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Ah, remember the good old days, when IBM(s ibm) forbade its own employees from using Siri or other non-enterprise software and devices for fear of data leakage or theft? So much for that.
Now, IBM and Apple(s appl) will collaborate on selling iPads and iPhones into enterprise accounts and developing business applications for iOS. Presumably this means that IBM has loosened up its restrictions on Apple device use by its own employees.
As of two years ago, IBM armed its employees with Blackberries and actually disabled access to Siri and consumer-oriented file storage and share services including Apple iCloud and Dropbox for IBMers who insisted on using iOS devices. Presumably those are the very sorts of IT concerns that this deal will alleviate.
In what played out as mutual admiration session over at Re/code, IBM CEO Ginni Rometty described Apple as “the gold standard for consumers.”
Since selling off its PC division to Lenovo ten years ago, IBM has not been a force in that market. Conversely, Apple has relied on consumers to bring its iPhones and iPads into the enterprise through the back door — those devices were initially unsanctioned and unwelcomed by IT departments. C-level execs led the charge that forced IT to change those policies, in what became known as the bring-your-own-device movement.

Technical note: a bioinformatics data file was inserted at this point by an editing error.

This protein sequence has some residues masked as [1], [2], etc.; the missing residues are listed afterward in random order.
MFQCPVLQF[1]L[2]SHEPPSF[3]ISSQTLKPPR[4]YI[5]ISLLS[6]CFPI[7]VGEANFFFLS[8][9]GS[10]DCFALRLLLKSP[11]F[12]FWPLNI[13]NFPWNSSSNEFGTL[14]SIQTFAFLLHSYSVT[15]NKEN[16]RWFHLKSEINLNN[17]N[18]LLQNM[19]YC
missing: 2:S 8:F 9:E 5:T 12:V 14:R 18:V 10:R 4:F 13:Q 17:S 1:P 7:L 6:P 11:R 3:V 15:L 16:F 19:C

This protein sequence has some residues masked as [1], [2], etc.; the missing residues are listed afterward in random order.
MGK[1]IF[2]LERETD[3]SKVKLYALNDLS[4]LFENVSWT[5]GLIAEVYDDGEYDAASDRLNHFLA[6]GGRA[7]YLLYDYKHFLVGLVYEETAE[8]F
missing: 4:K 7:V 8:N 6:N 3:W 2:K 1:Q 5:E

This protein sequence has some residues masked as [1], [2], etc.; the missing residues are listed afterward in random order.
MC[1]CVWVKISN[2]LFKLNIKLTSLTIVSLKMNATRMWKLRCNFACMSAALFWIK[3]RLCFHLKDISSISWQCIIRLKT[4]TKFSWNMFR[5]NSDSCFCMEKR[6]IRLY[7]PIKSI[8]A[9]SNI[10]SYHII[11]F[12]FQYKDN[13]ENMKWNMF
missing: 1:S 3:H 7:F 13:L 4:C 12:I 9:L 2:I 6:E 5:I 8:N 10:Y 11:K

“If you were building a puzzle [these two companies] would fit nicely together with no overlap,” Apple CEO Tim Cook told Re/code. “We do not compete on anything. And when you do that you end up with something better than either of you could produce yourself.”
If this “landmark” collaboration bears fruit — and many such alliances do not — it will be a boon for both companies. Apple gets a new IBM enterprise sales force and 100 new iOS applications for business. And IBM, which has touted a “mobile first” mantra for a few years now, can bask in the reflected glow of Apple’s iPad and iPhone devices. And both companies can take aim at mutual competitors Google(s goog) with its Android alliance and Microsoft, which is trying to position Windows Phone as an enterprise-friendly mobile option.